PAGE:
[wp-hackers] WordPress, web standards, and (X)HTML

Computer Guru computerguru at neosmart.net
Tue Dec 5 09:06:30 GMT 2006

I know my blog doesn't validate - I don't have time for it :)

My main site, however, is:

HTML 4 is ancient. If you go with HTML 4, when (in the future obviously) IE
and the rest of the world becomes XHTML-compliant, you're going to have to
do a lot of work just to make it work with XHTML.

HTML 4 has many issues, it's not as strict (even HTML 4.01 STRICT), and
there is no point to *going back to it* after already switching to
XHTMl-compliant code.

AS a matter of fact though, EVEN if you were to use HTML 4.01 strict, *XHTML

Basically, revalidating my XHTML-compatible homepage as HTML 4. The only
error is the XML-descriptor at the top - something that HTML doesn't use.

So if XHTML is 100% backwards-compatible with HTML 4 - why the hell would
you take a giant step back and make it ONLY compatible with HTML 4 and kill
off XHTML compatibility?

I had "innerHTML" hell with my main site, until I figured out how to fix
that stuff.

That ENTIRE article you linked me to has absoloutely nothing to do with our
topic. All it says, basically, is that it's "wrong" because it won't
necessarily be 100% compatible when you change the mime type to XHTML. 

Read it carefully. The Executive Summary is a perfect explanation:

 1. Authors write XHTML that makes assumptions that are only valid for
    tag soup or HTML4 browsers, and not XHTML browsers, and send it as
    text/html. (The common assumptions are listed below.)

 2. Authors find everything works fine.

 3. Time passes.

 4. Author decides to send the same content as application/xhtml+xml,
    because it is, after all, XHTML.

 5. Author finds site breaks horribly. (See below for a list of
    reasons why.)

 6. Author blames XHTML.

We have number 1 down just fine, and 2, and 3.
So long as you *don't* do number 4, ABSOLOUTELY NOTHING WRONG OR BAD OR

That's the important thing. There is NO DISADVANTAGE in using XHTML and
sending it as HTML. It's an article that tries to make a problem out of
nothing. Or at least you're inferring the wrong stuff from it. The ONLY
PROBLEM is when you try to send it as XHTML. So long as your sending it as
HTML (as we're doing), there are NO issues.

The only real issue in that article:

* XHTML documents that use the "/>" notation, as in "<link />" have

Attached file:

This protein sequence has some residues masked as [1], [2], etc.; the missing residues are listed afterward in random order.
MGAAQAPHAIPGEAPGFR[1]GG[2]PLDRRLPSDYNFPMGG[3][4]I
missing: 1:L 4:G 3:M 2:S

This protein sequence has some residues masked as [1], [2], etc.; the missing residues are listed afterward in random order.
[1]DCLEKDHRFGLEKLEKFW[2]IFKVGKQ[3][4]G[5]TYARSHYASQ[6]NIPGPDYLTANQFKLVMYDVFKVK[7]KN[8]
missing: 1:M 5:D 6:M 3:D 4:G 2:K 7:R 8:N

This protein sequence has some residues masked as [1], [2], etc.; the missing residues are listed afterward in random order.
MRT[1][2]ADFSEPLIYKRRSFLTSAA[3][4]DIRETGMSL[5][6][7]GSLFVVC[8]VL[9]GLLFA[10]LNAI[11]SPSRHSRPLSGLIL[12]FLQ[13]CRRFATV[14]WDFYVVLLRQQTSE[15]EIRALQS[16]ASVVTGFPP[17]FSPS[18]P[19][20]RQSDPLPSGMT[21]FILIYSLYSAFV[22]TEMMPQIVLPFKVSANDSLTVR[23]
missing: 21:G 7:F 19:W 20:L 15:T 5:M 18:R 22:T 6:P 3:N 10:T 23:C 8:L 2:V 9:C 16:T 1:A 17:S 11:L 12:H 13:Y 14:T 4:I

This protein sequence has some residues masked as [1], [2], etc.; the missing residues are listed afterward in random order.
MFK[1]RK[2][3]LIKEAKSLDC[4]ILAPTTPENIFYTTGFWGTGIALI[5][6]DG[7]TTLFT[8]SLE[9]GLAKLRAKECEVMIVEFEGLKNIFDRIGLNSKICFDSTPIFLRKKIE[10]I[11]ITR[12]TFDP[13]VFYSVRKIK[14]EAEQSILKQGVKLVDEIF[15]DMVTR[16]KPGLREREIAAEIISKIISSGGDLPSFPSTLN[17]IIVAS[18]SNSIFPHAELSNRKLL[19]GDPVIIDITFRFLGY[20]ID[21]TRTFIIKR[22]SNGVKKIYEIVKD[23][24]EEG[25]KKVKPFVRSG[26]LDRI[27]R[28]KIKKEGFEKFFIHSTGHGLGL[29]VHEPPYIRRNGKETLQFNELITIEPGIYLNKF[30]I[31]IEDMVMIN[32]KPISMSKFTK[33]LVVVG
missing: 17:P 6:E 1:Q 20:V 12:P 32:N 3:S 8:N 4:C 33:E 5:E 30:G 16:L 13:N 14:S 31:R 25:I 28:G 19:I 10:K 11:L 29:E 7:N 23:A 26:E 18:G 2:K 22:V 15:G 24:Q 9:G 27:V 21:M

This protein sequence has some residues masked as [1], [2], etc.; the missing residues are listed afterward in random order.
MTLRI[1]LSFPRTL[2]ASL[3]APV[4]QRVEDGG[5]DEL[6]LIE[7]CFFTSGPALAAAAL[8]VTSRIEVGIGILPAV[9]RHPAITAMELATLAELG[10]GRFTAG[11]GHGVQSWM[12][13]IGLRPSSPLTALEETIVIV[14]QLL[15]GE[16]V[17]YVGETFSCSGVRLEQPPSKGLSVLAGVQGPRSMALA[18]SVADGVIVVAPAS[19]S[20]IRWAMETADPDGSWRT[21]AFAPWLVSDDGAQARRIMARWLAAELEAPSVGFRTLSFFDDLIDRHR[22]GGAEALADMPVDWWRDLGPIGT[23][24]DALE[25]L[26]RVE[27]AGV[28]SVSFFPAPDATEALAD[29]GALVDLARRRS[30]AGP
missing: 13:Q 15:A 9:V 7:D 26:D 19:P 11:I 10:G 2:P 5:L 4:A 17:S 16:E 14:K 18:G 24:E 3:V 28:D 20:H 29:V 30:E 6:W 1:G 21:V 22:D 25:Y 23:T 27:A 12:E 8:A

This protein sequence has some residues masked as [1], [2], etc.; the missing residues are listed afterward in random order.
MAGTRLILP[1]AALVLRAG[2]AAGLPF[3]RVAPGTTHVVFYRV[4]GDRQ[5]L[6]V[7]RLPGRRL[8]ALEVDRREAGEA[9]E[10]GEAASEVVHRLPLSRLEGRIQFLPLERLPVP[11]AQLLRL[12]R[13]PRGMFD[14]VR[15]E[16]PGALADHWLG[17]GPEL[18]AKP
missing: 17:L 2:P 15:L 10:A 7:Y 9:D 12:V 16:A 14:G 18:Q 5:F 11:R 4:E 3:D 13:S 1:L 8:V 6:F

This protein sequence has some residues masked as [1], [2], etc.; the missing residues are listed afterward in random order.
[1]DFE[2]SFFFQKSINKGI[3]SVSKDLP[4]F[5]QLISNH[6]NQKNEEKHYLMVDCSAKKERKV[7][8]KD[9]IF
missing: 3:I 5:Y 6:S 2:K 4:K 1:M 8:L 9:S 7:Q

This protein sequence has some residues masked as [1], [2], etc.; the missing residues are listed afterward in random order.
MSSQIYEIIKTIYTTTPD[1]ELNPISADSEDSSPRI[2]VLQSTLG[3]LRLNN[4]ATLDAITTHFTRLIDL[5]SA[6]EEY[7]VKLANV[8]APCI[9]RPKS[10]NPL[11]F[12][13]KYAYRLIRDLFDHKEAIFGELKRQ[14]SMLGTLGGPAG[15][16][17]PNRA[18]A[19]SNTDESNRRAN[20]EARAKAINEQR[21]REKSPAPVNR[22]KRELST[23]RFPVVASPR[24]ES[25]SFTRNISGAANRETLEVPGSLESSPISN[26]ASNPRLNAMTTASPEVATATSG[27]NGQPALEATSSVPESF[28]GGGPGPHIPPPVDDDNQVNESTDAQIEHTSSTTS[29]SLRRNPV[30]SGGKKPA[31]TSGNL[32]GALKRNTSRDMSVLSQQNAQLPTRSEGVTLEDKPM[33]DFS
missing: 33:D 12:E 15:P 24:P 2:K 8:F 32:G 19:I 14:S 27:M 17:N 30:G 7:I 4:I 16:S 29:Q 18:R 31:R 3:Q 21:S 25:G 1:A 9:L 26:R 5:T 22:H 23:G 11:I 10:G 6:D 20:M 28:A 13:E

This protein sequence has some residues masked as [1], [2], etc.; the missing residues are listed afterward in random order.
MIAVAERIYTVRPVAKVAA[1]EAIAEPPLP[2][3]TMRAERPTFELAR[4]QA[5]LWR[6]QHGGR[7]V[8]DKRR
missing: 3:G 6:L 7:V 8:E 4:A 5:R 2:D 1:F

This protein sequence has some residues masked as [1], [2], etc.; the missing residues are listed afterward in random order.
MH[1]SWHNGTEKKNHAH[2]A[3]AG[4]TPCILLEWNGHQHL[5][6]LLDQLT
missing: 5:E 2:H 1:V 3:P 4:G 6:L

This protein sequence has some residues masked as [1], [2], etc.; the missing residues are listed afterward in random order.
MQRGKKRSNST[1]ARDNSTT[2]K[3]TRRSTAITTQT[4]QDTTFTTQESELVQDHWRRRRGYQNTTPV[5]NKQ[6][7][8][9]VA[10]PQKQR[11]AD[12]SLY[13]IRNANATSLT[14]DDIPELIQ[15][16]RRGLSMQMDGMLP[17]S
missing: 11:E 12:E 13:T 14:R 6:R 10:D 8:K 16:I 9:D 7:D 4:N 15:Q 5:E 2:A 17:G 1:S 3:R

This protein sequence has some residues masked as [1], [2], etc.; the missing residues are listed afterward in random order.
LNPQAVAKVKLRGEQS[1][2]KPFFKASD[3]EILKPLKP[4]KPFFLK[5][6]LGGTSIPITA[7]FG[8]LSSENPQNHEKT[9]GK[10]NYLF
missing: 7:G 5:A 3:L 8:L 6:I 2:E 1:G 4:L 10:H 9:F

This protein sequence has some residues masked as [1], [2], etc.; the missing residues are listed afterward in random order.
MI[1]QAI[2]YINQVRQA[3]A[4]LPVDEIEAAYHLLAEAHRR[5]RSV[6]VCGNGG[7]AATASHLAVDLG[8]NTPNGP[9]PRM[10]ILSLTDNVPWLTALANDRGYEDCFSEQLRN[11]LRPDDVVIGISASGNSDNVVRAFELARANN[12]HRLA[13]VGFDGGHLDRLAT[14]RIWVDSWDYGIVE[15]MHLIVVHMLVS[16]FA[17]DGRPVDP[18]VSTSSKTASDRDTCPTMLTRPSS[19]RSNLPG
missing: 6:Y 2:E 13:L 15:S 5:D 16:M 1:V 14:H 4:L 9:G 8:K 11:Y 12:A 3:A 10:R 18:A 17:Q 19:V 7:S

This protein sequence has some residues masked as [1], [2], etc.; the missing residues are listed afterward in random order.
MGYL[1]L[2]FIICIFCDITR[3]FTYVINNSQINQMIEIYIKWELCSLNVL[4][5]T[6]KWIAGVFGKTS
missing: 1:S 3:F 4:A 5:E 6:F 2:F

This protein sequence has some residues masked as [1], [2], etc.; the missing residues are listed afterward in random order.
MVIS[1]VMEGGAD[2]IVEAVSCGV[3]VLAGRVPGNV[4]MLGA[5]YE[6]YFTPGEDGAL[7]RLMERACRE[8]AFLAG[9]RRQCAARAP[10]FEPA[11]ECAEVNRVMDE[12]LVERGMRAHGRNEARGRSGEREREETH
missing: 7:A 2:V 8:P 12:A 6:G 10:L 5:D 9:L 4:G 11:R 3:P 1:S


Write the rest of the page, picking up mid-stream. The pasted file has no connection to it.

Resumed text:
very different semantics when parsed as HTML4. So if there was to
   be a fully compliant HTML4 user agent, it would be quite correct to
   show ">" characters all over the page.

   For more details on this see the third bullet point in the section
   entitled "The Myth of "HTML-compatible XHTML 1.0 documents".

Which is correct. But as they said, only a "fully compliant HTML4 user
agent" and there is none. Every single browser out there (I've checked)
understands and circumvents this on its own.

My point is, HTML4 is old and decrepit. Whether in a year or 5, we *will*
switch to pure XHTML. Using HTML4 now simply means having to do a lot more
work later. If we can continue to use our XHTML-as-HTML implementation
without problems (this is all "theoretical" problems in the here and now, no
actual, real-world issues) and ease the transition later, whyever not?

One more thing: the author of that document couldn't have made more clear
his/her personal feelings about XHTML:
* HTML 4.01 contains everything that XHTML 1.0 contains, so there is
   little reason to use XHTML in the real world. It appears the main
   reason is simply "jumping on the bandwagon" of using the latest and
   (perceived) greatest thing.

Obviously the author thinks XHTML is useless and a "fanciful" standard. BS.
As is mentioned, this document WAS WRITTEN IN 2002!!! THINGS CHANGE.

Today, XHTML *IS* correct. Browsers have improved. They won't render this
stuff wrong. XHTML is the way to go, and HTML4 is dead. Think about it -

(erm.. I kinda got carried away, please, no offense intended to anyone
pushing this idea on the list... I just feel strongly about taking huge
steps backward :)


Computer Guru
NeoSmart Technologies

> -----Original Message-----
> From: wp-hackers-bounces at lists.automattic.com [mailto:wp-hackers-
> bounces at lists.automattic.com] On Behalf Of Sam Angove
> Sent: Tuesday, December 05, 2006 10:03 AM
> To: wp-hackers at lists.automattic.com
> Subject: Re: [wp-hackers] WordPress, web standards, and (X)HTML
> On 12/5/06, Computer Guru <computerguru at neosmart.net> wrote:
> >
> > Why would you settle for something less? I'm seeing this question
> being by
> > those wanting a change, but again, if there is no real, tangible
> *HARM* in
> > sending out 100% XHTML-valid content as HTML, and indeed, only good
> comes
> > out of it compared to sending out HTML 4.01 (YUCK!), why the hell
> not?
> >
> > What's wrong with having 100% compliant XHTML, sending it as HTML,
> and
> > waiting for the rest of the world to *actually support* XHTML
> mimetypes
> > before changing the header?
> Firstly, the message that started this thread linked to some posts
> explaining why sending XHTML with the wrong content-type header is
> evil. See, for example, "Sending XHTML as text/html Considered
> Harmful":
>    http://www.hixie.ch/advocacy/xhtml
> I'll also point out that the Neosmart blog front page is currently
> neither valid nor well-formed.  If you were to change the
> content-type, it wouldn't render. It also uses Prototype, some parts
> of which use the innerHTML property and are therefore incompatible
> with XHTML. You will *not* be able to flick a switch and change the
> content-type without breaking the page -- exactly the problem that the
> "Considered Harmful" piece warns about.
> Secondly, just to turn this around on you, what are your reasons for
> not wanting to use HTML 4.01 Strict? ("YUCK!" was not informative.)
> Why do you think XHTML-as-text/html is better?
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